Kinder Morgan’s dodgy finances

Elizabeth May

Mr. Speaker, my colleague from Timmins—James Bay made a lot of good points about this pipeline. I want to put something to the House that I do not think anyone has raised yet, and that is the financing around this, which is pretty dodgy. We have to remember that Kinder Morgan was founded by Richard Kinder who was a senior executive of Enron.

Kinder Morgan had to go out on the open market. At a National Energy Board hearing, it said that all the money for the project would be raised by the parent company out of Houston. It raised about $1.7 billion from investors. About a year and a half ago, Richard Kinder told his shareholders that he used that money to pay down debt. Then it changed the corporate structure of the organization and had Kinder Morgan Canada stand alone and not as part of Kinder Morgan of Houston. They are related as a subsidiary. However, it is a pretty clear tell that Kinder Morgan was backing off the whole idea of building the expansion.

Therefore, the reason we are paying so much for an existing pipeline, which was never part of the problem, was the blackmail note from Kinder Morgan, falling due May 31. It was not about getting the ransom; it was about shooting the hostage. What it really wanted to do was get out of it and blame someone for that.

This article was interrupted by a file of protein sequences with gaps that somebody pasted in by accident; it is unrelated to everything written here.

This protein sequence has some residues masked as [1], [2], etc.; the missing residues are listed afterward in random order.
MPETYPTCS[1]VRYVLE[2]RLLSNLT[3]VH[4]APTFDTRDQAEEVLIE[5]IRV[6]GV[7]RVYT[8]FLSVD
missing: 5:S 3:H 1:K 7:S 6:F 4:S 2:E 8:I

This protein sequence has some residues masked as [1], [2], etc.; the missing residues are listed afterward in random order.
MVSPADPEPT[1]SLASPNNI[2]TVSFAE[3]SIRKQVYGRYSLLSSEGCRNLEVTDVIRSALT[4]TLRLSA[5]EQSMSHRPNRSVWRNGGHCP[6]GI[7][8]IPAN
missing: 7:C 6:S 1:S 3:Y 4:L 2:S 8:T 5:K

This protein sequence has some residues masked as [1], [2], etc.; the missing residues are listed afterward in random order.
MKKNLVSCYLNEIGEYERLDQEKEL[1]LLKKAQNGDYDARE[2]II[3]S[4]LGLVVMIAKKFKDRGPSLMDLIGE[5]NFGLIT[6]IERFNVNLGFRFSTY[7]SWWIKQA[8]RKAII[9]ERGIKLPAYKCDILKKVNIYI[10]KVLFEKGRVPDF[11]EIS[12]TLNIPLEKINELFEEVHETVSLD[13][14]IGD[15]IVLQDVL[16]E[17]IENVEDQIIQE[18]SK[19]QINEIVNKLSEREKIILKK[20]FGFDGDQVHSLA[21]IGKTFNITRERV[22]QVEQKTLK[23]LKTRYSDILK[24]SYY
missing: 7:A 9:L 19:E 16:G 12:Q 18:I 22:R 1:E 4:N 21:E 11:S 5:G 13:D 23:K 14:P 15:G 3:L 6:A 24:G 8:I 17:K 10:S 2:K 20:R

Our poor beknighted front benches over there were terrified of a press conference on May 31, in which Kinder Morgan would announce that the Prime Minister of Canada could not get it done, that the Minister of Finance could not get it done. We had the problem of an unwilling vendor, and we know one pays through the nose when one has an unwilling vendor.

Charlie Angus – Member for Timmins-James Bay

Mr. Speaker, let us be clear. When Kinder Morgan gave that ultimatum and said “If you don’t give us a really safe environment, we’re leaving”, that meant it was leaving. The potential for confrontation was very clear.

We saw the Prime Minister jump up and say, “Before you go, we’ll pay off all your investors to the tune of $4.5 billion.” That is the best payout. If I were the CEO, I am sure my investors would be giving me a slap on the back for that. That is a heck of a lot of money to pay for such little effort.